My name is Teaghan Rose and I am 18 years old. I began homeschooling when I was seven years old, stopped at 12, and started again at 15. I have two brothers (six and 12) and a sister (16) who all follow a self-directed learning path, too.
My schooling path has been a world of contrasting learning environments. From traditional school to online and an adventure at a Performing Arts School, my academic explorations have always led me back to self-directed learning and to truly being in charge of my education.
I attended kindergarten and continued with traditional education through first grade. I can remember as a six year old thoroughly disliking the classroom environment; all I wanted to do was play. Focusing was extremely hard for me, and I could never quite comprehend what the teacher was talking about because I simply did not care. Granted, not everything was a negative experience. I enjoyed the friendships that I made in school and made some connections that I still enjoy today. However, academically, traditional school was somewhat of a disaster.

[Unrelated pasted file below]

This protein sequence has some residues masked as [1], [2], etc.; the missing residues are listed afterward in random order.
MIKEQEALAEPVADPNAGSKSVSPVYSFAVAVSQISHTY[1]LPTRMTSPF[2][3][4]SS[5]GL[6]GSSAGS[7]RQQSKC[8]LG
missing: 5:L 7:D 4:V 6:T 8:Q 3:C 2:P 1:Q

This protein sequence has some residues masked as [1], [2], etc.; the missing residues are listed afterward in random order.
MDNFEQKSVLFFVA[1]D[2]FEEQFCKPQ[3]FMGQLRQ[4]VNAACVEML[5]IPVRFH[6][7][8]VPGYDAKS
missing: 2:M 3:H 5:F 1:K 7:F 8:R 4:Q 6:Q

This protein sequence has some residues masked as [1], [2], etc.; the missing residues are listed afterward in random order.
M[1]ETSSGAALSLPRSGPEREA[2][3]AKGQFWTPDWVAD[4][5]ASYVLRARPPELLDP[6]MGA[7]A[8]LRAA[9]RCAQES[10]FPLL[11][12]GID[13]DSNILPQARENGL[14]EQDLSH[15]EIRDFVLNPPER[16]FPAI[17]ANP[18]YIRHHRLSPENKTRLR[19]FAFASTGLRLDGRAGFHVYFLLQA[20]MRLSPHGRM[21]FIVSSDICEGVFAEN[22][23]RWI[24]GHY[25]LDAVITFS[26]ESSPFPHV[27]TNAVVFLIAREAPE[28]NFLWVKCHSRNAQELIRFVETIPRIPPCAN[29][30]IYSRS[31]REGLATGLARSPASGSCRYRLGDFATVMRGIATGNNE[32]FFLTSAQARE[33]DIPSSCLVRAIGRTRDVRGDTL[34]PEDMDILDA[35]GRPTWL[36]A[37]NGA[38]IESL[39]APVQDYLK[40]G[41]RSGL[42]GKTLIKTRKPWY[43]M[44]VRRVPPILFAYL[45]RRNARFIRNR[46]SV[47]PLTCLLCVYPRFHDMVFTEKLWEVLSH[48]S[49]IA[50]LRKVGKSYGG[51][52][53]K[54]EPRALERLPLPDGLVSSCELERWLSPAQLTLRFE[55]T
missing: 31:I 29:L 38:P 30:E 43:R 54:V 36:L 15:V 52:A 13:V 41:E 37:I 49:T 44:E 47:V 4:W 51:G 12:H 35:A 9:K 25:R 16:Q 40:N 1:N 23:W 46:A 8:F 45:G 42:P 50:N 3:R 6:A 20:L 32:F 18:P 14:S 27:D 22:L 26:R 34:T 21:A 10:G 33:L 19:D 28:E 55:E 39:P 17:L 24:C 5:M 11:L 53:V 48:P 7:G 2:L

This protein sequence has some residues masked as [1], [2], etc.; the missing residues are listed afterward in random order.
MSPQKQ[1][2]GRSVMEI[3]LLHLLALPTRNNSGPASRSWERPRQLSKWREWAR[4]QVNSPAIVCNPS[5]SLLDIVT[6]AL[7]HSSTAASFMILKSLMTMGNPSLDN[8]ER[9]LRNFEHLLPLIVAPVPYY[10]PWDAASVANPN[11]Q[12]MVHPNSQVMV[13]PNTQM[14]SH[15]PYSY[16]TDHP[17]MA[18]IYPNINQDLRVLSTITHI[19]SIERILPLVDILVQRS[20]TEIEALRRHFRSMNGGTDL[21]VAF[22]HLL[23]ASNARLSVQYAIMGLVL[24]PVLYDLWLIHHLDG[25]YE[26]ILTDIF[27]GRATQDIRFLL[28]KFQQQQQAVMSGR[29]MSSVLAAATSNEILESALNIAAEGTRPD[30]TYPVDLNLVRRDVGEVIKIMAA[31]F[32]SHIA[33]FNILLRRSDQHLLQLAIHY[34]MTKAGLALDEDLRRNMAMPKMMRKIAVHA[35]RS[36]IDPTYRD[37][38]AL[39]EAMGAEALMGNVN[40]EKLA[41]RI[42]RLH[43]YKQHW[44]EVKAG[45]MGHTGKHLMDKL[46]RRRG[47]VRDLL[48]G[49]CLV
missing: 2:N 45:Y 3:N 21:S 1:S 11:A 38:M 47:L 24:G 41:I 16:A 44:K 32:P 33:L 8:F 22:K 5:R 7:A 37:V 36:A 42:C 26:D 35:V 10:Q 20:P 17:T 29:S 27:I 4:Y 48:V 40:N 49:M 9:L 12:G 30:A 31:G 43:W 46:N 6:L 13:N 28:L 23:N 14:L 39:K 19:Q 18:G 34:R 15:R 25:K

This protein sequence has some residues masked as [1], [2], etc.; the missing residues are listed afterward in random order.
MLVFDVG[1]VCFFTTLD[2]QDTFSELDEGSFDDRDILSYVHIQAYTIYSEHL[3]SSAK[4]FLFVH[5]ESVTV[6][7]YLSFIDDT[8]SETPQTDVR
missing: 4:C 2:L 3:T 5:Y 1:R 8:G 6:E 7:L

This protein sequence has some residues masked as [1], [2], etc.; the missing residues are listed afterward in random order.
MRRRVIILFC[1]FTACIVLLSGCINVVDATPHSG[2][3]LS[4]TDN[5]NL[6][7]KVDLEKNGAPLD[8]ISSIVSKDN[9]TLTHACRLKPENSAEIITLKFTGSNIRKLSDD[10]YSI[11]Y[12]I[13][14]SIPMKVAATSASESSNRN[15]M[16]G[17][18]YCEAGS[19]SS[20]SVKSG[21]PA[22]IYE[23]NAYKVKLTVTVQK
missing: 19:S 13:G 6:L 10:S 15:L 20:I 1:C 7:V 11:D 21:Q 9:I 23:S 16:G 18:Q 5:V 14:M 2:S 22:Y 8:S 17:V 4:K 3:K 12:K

After first grade my mother decided to start homeschooling me. I liked this a whole lot better. I could play as much as I wanted and explored what interested me. If I didn’t want to do something, I didn’t have to. And I certainly did not have to sit around all day while information passed straight through my head.
I spent most of those first homeschooling years outside, building, playing, and creating. But as I got into the middle school ages, I started to worry about my education. I worried that I wasn’t learning enough or learning the right things. I would hear my traditional school friends talk about their classes and felt under- educated. At this point I decided I was finished with homeschooling. I thought that if I were going to be successful later in life, I needed to know certain things.
I can remember my friends discussing a history class of some sort and not having any idea what they were talking about. I am sure they’ve now forgotten all the facts and information that were being discussed, but in the moment I felt bad that there seemed to be general knowledge I knew nothing of. I love to read and did it all the time, but felt I was lacking in mathematical and scientific knowledge. I thought maybe attending traditional school would awaken some deep scientific appreciation within me. And, in time, I have come to really enjoy science a lot and I love to learn about it. However, that appreciation certainly did not come from traditional school; instead, it stemmed from a curiosity about the world that I was unable to pursue in the direction I desired within the traditional school environment.
Instead of believing in myself to teach myself the things that I wanted to know, I opted for having others choose for me. I wanted to be smart and felt that I wasn’t, and that pushed me away from homeschooling.